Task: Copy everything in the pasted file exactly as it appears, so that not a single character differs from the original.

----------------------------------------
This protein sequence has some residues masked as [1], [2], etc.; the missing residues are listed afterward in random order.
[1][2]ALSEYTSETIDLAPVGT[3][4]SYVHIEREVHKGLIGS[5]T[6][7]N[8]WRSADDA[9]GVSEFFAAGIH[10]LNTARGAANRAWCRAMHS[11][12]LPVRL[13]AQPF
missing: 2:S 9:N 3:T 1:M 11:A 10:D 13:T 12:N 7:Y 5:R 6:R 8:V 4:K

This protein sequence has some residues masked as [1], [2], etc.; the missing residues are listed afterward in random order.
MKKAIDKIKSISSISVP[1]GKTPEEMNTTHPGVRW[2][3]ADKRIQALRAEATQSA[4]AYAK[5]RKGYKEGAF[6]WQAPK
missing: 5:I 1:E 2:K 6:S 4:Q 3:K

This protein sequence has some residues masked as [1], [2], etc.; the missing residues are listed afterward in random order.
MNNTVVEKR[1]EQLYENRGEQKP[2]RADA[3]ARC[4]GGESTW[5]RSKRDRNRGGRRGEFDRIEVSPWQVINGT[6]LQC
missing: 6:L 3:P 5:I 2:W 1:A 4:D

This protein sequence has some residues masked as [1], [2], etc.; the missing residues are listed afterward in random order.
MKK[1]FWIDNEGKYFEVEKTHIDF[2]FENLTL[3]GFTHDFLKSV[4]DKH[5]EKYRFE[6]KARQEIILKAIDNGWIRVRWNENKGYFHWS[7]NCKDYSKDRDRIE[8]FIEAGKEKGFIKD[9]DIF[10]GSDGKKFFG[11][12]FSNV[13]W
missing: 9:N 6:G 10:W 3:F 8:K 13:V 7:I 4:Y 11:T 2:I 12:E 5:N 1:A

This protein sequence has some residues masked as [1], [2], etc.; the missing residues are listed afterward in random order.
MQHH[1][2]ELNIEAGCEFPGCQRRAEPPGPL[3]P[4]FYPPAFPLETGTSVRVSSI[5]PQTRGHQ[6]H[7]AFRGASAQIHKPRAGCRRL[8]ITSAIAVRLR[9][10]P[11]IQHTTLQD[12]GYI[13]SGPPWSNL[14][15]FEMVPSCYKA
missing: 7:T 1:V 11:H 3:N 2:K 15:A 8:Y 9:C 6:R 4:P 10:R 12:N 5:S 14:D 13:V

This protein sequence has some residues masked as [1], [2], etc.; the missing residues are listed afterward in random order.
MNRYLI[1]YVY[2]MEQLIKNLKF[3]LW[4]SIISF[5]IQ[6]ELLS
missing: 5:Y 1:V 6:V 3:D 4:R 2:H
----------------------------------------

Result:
This protein sequence has some residues masked as [1], [2], etc.; the missing residues are listed afterward in random order.
[1][2]ALSEYTSETIDLAPVGT[3][4]SYVHIEREVHKGLIGS[5]T[6][7]N[8]WRSADDA[9]GVSEFFAAGIH[10]LNTARGAANRAWCRAMHS[11][12]LPVRL[13]AQPF
missing: 2:S 9:N 3:T 1:M 11:A 10:D 13:T 12:N 7:Y 5:R 6:R 8:V 4:K

This protein sequence has some residues masked as [1], [2], etc.; the missing residues are listed afterward in random order.
MKKAIDKIKSISSISVP[1]GKTPEEMNTTHPGVRW[2][3]ADKRIQALRAEATQSA[4]AYAK[5]RKGYKEGAF[6]WQAPK
missing: 5:I 1:E 2:K 6:S 4:Q 3:K

This protein sequence has some residues masked as [1], [2], etc.; the missing residues are listed afterward in random order.
MNNTVVEKR[1]EQLYENRGEQKP[2]RADA[3]ARC[4]GGESTW[5]RSKRDRNRGGRRGEFDRIEVSPWQVINGT[6]LQC
missing: 6:L 3:P 5:I 2:W 1:A 4:D

This protein sequence has some residues masked as [1], [2], etc.; the missing residues are listed afterward in random order.
MKK[1]FWIDNEGKYFEVEKTHIDF[2]FENLTL[3]GFTHDFLKSV[4]DKH[5]EKYRFE[6]KARQEIILKAIDNGWIRVRWNENKGYFHWS[7]NCKDYSKDRDRIE[8]FIEAGKEKGFIKD[9]DIF[10]GSDGKKFFG[11][12]FSNV[13]W
missing: 9:N 6:G 10:W 3:F 8:K 13:V 7:I 4:Y 11:T 2:I 12:E 5:N 1:A

This protein sequence has some residues masked as [1], [2], etc.; the missing residues are listed afterward in random order.
MQHH[1][2]ELNIEAGCEFPGCQRRAEPPGPL[3]P[4]FYPPAFPLETGTSVRVSSI[5]PQTRGHQ[6]H[7]AFRGASAQIHKPRAGCRRL[8]ITSAIAVRLR[9][10]P[11]IQHTTLQD[12]GYI[13]SGPPWSNL[14][15]FEMVPSCYKA
missing: 7:T 1:V 11:H 3:N 2:K 15:A 8:Y 9:C 6:R 4:P 10:R 12:N 5:S 14:D 13:V

This protein sequence has some residues masked as [1], [2], etc.; the missing residues are listed afterward in random order.
MNRYLI[1]YVY[2]MEQLIKNLKF[3]LW[4]SIISF[5]IQ[6]ELLS
missing: 5:Y 1:V 6:V 3:D 4:R 2:H